For those who are unfamiliar, Girls Rock Camp runs summer programs for girls aged 8-16 with the stated mission of building self-esteem and leadership through music education and performance. Ladies Rock Camp was started as way to raise funds for the GRC while giving women over the age of 18 the opportunity to enjoy an experience similar to the one offered by the girls’ camp. It was held at the Spontaneous Celebrations Community Center in Jamaica Plain, which houses a large auditorium, a small gymnasium and various rooms that were used for workshops and rehearsal spaces.
As Administrative Director Allen-Wiles explains, LRC consisted of much more than guitar and drum lessons.
“We do a lot of empowerment exercises to build self-esteem,” she said. “We also do a lot of group-building and ice-breakers and things to get the women to feel more comfortable in their bodies before starting their day. A lot of it is things that we do with the girls camp, but they’re just as important for the women to feel more comfortable around each other and with themselves.”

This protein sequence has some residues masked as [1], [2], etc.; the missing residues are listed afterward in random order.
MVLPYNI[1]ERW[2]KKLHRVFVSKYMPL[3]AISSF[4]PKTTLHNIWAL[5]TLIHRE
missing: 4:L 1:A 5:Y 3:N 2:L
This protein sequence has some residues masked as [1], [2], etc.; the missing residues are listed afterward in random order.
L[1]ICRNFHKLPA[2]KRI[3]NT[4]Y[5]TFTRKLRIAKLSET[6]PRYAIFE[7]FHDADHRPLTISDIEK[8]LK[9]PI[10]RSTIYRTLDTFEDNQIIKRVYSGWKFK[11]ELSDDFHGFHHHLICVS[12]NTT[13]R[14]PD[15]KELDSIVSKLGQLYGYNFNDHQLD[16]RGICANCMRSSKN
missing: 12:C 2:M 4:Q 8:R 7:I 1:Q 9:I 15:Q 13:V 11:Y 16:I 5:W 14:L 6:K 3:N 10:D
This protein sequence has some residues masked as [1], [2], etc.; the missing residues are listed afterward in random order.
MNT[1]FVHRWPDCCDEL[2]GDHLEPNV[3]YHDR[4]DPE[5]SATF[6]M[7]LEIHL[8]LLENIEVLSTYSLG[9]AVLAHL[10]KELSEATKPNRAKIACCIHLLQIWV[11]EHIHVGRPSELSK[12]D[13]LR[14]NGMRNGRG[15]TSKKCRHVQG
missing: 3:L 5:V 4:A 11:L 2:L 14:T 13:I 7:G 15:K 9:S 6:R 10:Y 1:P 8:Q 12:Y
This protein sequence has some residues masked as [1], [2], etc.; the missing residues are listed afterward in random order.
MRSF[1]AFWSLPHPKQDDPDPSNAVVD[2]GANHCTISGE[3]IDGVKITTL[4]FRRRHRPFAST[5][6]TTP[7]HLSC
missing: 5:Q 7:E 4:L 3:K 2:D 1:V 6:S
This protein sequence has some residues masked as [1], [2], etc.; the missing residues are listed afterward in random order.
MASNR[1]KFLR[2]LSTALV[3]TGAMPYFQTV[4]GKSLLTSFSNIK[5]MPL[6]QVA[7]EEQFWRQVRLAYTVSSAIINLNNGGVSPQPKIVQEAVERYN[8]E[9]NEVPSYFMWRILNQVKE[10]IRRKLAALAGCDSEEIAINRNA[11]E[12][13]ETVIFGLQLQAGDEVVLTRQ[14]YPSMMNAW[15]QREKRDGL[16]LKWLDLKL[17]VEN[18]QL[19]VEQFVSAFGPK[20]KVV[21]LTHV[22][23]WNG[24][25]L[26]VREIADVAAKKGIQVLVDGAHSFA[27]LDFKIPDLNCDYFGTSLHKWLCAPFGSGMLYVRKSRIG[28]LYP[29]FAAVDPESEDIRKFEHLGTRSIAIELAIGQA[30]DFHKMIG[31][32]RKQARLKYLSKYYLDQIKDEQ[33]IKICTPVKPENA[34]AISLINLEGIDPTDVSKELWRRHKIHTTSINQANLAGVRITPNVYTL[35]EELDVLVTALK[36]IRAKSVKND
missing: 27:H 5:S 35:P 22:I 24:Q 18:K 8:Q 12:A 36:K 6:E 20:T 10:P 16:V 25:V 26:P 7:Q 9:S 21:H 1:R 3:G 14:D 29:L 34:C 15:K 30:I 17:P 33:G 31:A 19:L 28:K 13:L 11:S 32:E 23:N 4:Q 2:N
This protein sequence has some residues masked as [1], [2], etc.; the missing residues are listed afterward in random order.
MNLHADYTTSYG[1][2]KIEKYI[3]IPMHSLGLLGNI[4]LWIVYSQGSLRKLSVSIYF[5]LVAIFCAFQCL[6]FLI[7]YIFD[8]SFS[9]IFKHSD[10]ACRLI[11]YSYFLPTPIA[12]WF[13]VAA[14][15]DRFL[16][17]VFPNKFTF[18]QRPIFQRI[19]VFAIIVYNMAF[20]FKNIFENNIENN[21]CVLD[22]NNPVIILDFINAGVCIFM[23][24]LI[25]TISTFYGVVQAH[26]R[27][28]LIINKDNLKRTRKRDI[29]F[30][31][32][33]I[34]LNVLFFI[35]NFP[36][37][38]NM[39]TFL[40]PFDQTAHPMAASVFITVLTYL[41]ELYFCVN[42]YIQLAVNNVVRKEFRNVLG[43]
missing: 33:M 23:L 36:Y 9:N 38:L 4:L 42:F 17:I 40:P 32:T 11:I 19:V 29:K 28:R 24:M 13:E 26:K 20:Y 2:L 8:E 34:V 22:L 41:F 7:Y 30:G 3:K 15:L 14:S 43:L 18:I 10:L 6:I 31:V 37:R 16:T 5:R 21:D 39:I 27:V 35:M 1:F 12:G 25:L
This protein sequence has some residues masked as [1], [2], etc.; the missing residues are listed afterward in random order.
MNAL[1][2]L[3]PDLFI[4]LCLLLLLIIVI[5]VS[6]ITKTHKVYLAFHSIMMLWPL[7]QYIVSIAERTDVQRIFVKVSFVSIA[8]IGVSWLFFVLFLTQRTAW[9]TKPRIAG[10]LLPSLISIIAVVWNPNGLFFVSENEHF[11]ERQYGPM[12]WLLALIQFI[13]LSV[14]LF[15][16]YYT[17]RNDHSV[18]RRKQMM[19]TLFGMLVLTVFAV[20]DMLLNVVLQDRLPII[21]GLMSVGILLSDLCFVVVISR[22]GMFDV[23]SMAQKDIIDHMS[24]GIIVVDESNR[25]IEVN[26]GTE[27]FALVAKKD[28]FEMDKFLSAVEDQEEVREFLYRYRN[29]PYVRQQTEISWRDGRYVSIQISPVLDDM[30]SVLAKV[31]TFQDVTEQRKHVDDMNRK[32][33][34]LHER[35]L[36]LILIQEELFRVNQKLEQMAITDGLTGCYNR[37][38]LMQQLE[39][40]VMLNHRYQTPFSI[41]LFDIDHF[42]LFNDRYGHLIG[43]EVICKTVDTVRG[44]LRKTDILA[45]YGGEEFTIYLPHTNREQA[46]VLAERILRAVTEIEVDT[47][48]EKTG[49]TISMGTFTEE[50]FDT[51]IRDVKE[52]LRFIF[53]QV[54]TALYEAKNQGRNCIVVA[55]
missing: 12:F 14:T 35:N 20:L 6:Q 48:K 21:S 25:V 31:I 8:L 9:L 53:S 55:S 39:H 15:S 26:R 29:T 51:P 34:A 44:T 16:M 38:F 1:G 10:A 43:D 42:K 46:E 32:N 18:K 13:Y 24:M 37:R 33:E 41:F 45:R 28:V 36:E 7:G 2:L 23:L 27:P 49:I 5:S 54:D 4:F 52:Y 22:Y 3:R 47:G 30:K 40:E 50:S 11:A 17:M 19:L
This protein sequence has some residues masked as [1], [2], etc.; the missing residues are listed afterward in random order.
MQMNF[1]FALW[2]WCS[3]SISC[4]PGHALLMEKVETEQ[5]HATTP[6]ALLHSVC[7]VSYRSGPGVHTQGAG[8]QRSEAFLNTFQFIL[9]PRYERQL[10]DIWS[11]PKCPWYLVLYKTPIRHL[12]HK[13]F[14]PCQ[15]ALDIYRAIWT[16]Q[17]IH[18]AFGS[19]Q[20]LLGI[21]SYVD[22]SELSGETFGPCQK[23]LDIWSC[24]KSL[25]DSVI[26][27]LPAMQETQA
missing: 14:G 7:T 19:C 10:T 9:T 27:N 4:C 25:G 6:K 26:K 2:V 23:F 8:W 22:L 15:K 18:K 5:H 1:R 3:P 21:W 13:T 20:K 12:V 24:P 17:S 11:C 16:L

Of course, running all of these activities takes a lot of work. Fortunately, LRC found no shortage of talented women eager to lend a hand, and many of them are names that might be familiar to those who follow the local music scene. Ex-Darkbuster guitarist Amy Griffin, now of Full Body Anchor and Movers & Shakers taught guitar lessons, as did Apple Betty guitar slinger (not to mention Boston Band Crush blogger) Kerri-Ann Richard. Hayley Thompson-King of Banditas worked as a vocal instructor, while Aerochix drummer Joni Scimone taught campers how to hit the skins. Many of the instructors also served as “band coaches,” offering support and guidance to the newly formed bands.
As for the campers themselves, many of them were women who have been attending concerts in the Boston area for years but had never gotten on stage themselves. Some heard about LRC by word of mouth, while others had some prior involvement in a GRC program. With the number of applicants vastly outweighing the number of available spots, campers were selected on a first-come, first-serve basis.